RCR CARS SEEM PRETTY DARNED STRONG. DO YOU THINK THE RCR CARS HAVE SOMETHING FOR THEM ON SUNDAY — ESPECIALLY THE THREE JOE GIBBS RACING CARS THAT SEEM TO BE THE CLASS OF THE FIELD RIGHT NOW?
Oh yeah. The 20 car was extremely fast. The 11 didn’t qualify that good, but he’s a good drafter. I think he won. We definitely have something for him.
Check in with Matt and Jay on their site at CareyandCoffey.com.
Thomas Bowles · Wednesday July 14, 2010
Did You Notice? … How much has been made of David Reutimann’s upset win at Chicagoland Saturday night? From television to the tiniest column on the web, I can’t get away from it. Entire columns and segments of shows are now being devoted to whether he’ll make the Chase, as if the man has turned into some sort of potential superstar overnight.
Um … huh? Since when did LeBron James turn pasty, white, and 40? I will say Reutimann is one of the nicest, most genuine people to walk the NASCAR garage. Talent-wise, he’s been underrated in both performance and potential for years. But let’s not get carried away here by one little victory, as impressive as it may be. Last time I checked, viewership at Chicagoland was down by over 200,000 people.
Come regain perspective for a minute. This shocking upset – as lovable as Reutimann is in that insular garage world – isn’t big enough to make fans outside it suddenly pay attention and turn on the TV.
It’s all part of the problem when a sport goes downhill; every positive moment gets immediately overblown. I’m happy for the guy, sure, but I’m not going to write he’s a title contender. I think even Reutimann himself, more of a Steve Urkel type (his nickname is “Beak”), will tell you he’s far from being NASCAR’s future star. On the marketing front, Jimmie Johnson would run circles around the guy, and that’s saying something. If the No. 00 went out now and won three or four races in a row, you can’t sit here and tell me he’ll ignite a media frenzy – especially with the sport’s biggest sponsor shill as his puppeteer.
For me, the bigger victory was one seemingly swept under the rug. In just his 12th Camping World Truck Series start, Austin Dillon destroyed the field at Iowa, leading 187 of 205 laps to score the win as a rookie. Driving that No. 3 carries with it heightened expectations, along with an automatic fan base forever connected through the ghost of the Intimidator. After telling me this week he’s choosing to stick around the series another year in 2011, running full-time with the goal of winning a title, we suddenly might have a case of driver development done the right way.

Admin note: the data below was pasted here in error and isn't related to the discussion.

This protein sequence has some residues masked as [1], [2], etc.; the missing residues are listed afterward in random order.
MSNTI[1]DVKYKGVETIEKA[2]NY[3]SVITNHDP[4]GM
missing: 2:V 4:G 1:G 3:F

Unfortunately, that means he’s probably two, maybe three years from making an impact in Sprint Cup. Does that mean Reutimann has the greater upward potential here? I still don’t think so. Instead, I’d put my eggs inside the basket of the guy who’s backed by a legendary car owner and what the girls say are Kasey Kahne-style looks.
Did You Notice?… Speaking of Dillon, the next wave of potential success stories in NASCAR have a familiar “legacy” ring to it? Dillon, of course, is Richard Childress’ grandson, and his brother, Ty, won the pole and ran second in his ARCA debut. Ryan Truex, Jr., reigning K&N East Series champion, is making his first Nationwide start this weekend but also doubles as Martin’s brother. Just yesterday, Dale Sr.’s grandson Jeffrey announced a partnership with Rick Ware Racing for Gateway, slipping behind the wheel of the No. 6 Chevrolet for Friday night’s Truck race.
Dillon was asked on Monday whether he thinks he’d have the same favorable circumstances without the famous Childress connection, one of those “duh” questions he deftly turned into a politically correct response.
“I think there’s always a shot of making it to the top,” he said. “I have a good opportunity, and I’ve tried to take as much advantage of it as I can.”
I beg to differ, although you certainly can’t blame Dillon for the current state of the sport. Sponsorship-wise, legacies are easy sells because of the connections already in place, and honestly they’re nothing new. From the Flocks to the Bodines, families have always tried to tackle this sport together; and with a win under Dillon’s belt, it’s not like he’s taking that seat away from somebody who’s more deserving.
It’s just now, the environment is so tough that the famous last name seemingly provides one of only three ways for talented drivers to achieve upward mobility. The others: have a rich dad (Brian Scott, John Wes Townley, Justin Lofton, or James Buescher – in this case, father-in-law) or be a marketing genius (Kevin Conway, Jennifer Jo Cobb). Pure talent alone doesn’t get you anywhere, even if you’re finishing inside the top 10. Only Justin Allgaier survives as an exception to that rule … and that’s after years of running ARCA with a family-owned operation.
NASCAR has tried to buck the trend; in a way, their Drive For Diversity program, whose selections are talent-based, is a good start. But the second those drivers achieve success, they’re looking for money to keep them going to the next level. And right now, that money is reserved for those who already have it – or know how to partner with it. There’s no room for others.
Did You Notice?… That during one of the slowest sports months on the calendar, NASCAR takes a step back with a week off? Considering NFL training camps are just weeks away from taking center stage, it’s a crucial time for them to steal some thunder. Instead, they go on vacation, then travel to Indy – in recent years more sizzle than steak, followed by Pocono and Watkins Glen before the NFL preseason starts up on August 8th. Of course, this all comes after NASCAR played their “ace card” during another slow sports weekend last Saturday with … Chicagoland?